After an Alzheimer’s Diagnosis
Being diagnosed with Alzheimer’s disease is a life-changing event for the person experiencing symptoms and their loved ones. There is currently no cure for Alzheimer’s disease, and treatment options are limited. There is, however, a lot that the person with a new diagnosis of Alzheimer’s—and their loved ones—can do to make sure the path ahead is as smooth as it can be.
If you or a loved one is facing a diagnosis of Alzheimer’s, you are not alone. More than six million people are living with Alzheimer’s disease in the United States alone. And more than 11 million Americans provide some form of unpaid caregiving for loved ones with Alzheimer’s or other dementia. Facing how this disease could possibly change your day-to-day life may seem daunting, but proper planning will help you or your loved one live their best life. Here are some things to do once you are diagnosed with Alzheimer’s disease.
Acknowledge your emotions. The process of getting a diagnosis can be difficult. You may be grieving the life you thought you’d live or are angry when you consider how this may affect your independence. Or perhaps you feel relief that there is now an explanation for your symptoms and a way to prepare for this next stage of life. These are all completely normal emotions. Take the time you need to feed sad, mourn or grieve. Share your feelings with your support network. There is no wrong way to feel about your diagnosis.
Get educated. Ask your doctor questions about your treatment options, the disease progression, and what you can expect in the future. You’ll want to understand whether you can continue to see your primary care provider, or if you should be referred to a specialist such as a geriatrician or geriatric psychologist. The Alzheimer’s Association has printable lists of questions that you may choose to ask your healthcare provider.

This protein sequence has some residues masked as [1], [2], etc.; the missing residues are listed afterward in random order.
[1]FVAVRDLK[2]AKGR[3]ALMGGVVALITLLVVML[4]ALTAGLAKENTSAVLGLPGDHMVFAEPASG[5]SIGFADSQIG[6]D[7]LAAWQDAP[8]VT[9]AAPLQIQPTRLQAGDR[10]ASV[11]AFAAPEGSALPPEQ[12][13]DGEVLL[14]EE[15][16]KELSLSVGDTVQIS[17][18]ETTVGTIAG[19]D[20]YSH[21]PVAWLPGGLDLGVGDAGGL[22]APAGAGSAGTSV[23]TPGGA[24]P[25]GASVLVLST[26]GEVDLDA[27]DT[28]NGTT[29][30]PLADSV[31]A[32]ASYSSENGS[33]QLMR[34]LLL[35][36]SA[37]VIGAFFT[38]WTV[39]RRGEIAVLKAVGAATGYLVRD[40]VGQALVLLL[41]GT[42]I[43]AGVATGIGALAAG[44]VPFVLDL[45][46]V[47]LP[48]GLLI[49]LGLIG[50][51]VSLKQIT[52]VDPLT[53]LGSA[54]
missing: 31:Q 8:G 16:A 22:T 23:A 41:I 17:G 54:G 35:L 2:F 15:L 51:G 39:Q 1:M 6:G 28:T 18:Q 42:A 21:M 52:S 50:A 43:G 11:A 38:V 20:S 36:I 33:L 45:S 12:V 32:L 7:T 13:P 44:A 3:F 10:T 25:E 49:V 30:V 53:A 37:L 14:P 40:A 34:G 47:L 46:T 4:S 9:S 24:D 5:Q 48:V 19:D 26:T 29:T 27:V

Find support. You are not on this journey alone. Connecting with other people who are in a similar place on their Alzheimer’s journey may help you feel socially connected and understood. There are many in-person and online support groups for people with Alzheimer’s and their caregivers. You might also seek the counsel of a faith leader or therapist.
Plan for the future. Get your legal and financial matters in order. This will empower you to make sure your wishes are honored as your disease progresses. Family members and caregivers will appreciate knowing your preferences if there comes a time when you are no longer able to communicate them yourself. Make sure legal preparations include plans for your property and finances. Think about your living space and what, if any, modifications could be made to help you maintain your independence as long as possible. Be sure to name someone who will make decisions on your behalf when you are no longer able.
With proper preparation, you’ll be empowered to continue doing the activities that bring you the most joy.
This article is not intended to replace the advice of your healthcare provider. Seek medical help if you are experiencing symptoms of cognitive decline.